The B.C. government on Thursday extended subsidies for child-care spaces to parents with preschool and school-aged children while many care providers say they’re at risk of closure waiting for the province to approve the renewal of existing programs.
Premier David Eby and Minister of State for Child Care Grace Lore unveiled the government’s promise to kick in up to $145 per month per child enrolled in eligible half-day preschool programs or before-and-after school care starting Sept. 1, which is expected to apply to 43,000 kids.
Payments will go directly to participating child-care centres and will be in addition to the up to $900-per-month-per-child some families with children Kindergarten-age-and-younger already receive in daycare.
Child care is one of the biggest costs in household budgets, “so our government is taking steps to help with some of those costs that families are seeing,” Eby said.
“We’ve already reduced fees for parents with kids in child care by $900 (per child) a month and this announcement today extends those savings to even more families and facilities,” Eby said.
Lore credited the province’s child-care affordability program, backed by federal funding, as one of the government’s measures to help families with inflation and a contributing factor to women playing a bigger role in the workforce. Lore said three-quarters of B.C.’s job growth in the last year was driven by women’s employment.
“Affordable, quality child care is life-changing for families,” Lore said during the announcement, but critics are also sounding the alarm that delays in program paperwork is threatening the viability of a lot of child-care centres.
Karin Kirkpatrick, the B.C. United party opposition critic for child care, said she has fielded calls from many child-care operators who applied to extend their participation in the existing program but haven’t heard whether they’ve been approved although it was supposed to kick in Sept. 1.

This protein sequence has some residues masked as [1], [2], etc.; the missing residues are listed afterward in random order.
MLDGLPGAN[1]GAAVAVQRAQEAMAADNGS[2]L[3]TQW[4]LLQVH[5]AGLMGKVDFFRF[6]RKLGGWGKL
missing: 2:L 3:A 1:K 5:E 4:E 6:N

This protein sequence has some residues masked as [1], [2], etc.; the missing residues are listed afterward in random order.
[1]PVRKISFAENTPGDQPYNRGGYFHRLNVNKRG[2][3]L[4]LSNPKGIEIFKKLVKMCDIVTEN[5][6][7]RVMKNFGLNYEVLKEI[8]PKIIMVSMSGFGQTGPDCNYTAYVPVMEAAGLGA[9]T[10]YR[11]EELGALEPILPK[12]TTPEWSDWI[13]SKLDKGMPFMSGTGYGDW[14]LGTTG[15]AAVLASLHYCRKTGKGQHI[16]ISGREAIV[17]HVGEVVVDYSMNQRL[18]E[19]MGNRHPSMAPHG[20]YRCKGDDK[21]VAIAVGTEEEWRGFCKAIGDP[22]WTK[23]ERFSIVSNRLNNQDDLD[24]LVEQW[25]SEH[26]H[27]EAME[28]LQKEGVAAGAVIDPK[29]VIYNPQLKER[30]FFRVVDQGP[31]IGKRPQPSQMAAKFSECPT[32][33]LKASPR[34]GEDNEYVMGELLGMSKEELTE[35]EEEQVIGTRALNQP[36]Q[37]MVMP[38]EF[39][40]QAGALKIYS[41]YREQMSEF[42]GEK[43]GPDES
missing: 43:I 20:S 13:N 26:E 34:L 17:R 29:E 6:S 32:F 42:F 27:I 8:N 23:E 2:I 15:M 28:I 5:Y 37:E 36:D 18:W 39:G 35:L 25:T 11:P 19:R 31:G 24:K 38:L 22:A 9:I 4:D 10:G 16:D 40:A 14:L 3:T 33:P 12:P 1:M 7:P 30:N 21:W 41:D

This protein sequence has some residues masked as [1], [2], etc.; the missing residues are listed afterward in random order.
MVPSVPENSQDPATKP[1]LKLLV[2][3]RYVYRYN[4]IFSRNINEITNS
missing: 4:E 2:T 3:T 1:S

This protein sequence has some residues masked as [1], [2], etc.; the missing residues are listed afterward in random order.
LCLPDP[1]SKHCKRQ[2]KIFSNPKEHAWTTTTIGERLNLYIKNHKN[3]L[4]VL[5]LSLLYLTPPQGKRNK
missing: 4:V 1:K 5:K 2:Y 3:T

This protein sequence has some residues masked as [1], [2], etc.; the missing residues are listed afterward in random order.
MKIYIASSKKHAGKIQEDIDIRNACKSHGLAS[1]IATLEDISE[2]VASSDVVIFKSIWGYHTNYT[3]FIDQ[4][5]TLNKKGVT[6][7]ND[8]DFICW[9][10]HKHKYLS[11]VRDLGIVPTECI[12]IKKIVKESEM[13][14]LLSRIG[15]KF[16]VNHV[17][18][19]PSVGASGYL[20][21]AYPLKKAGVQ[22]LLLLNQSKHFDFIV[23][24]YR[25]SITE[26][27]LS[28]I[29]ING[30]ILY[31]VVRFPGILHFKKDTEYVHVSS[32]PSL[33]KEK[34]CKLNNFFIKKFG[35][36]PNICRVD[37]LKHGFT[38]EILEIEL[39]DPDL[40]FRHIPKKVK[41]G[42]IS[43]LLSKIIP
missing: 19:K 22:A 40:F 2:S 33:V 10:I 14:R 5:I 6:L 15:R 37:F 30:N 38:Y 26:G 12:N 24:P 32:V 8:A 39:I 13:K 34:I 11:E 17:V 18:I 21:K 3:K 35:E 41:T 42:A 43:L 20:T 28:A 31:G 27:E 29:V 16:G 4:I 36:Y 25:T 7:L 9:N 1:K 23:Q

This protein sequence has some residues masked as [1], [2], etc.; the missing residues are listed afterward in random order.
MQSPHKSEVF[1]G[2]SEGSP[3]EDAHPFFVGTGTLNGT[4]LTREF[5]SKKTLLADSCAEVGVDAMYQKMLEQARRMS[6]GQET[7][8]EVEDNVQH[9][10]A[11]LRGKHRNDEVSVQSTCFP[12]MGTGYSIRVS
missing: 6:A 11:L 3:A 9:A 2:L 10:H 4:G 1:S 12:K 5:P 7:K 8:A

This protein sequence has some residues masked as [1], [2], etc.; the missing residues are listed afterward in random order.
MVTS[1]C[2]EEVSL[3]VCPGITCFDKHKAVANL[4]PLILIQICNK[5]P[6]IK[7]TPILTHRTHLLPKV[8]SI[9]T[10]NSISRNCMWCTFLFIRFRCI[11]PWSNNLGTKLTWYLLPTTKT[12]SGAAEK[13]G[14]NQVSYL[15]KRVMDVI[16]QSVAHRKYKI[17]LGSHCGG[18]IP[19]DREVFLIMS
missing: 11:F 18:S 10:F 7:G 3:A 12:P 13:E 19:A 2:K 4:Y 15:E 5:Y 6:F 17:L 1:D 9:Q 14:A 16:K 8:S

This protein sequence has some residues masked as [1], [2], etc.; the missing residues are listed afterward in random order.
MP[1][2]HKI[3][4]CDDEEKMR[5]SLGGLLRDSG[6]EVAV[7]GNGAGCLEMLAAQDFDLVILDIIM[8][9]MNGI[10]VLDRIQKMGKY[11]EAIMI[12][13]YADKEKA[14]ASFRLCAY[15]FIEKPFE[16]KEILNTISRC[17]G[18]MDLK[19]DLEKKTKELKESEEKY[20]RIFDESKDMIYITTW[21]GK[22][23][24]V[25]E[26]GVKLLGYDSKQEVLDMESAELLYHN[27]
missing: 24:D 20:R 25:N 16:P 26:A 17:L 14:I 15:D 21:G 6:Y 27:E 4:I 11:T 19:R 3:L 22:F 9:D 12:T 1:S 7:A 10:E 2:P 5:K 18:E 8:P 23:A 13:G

Their temporary funding also ended Aug. 31, so a lot of them have been left wondering how they’ll be able to pay their immediate bills.
Kirkpatrick, MLA for West Vancouver-Capilano, said she has fielded calls from child-care providers telling her they’re in the position of telling parents they’ll have to pay full fees again or opt out of the government program, which would reduce the number of affordable child-care spaces.
“So, while they’re not paying providers, they make an announcement that talks about they’re going to have enhanced payments to providers for these additional hours and spaces,” Kirkpatrick said. “So (the announcement) means completely nothing to me.”
One of those operators, Jennifer Ratcliffe, said the delays have left her Pebble Land Child Care in Surrey without enough money to operate.
“It has left me and others with the excruciating decision of either dealing with more delays, telling parents with little notice that they will have to pay hundreds more per month or being left with tens-of-thousands-of-dollars in debt,” Ratcliffe said.
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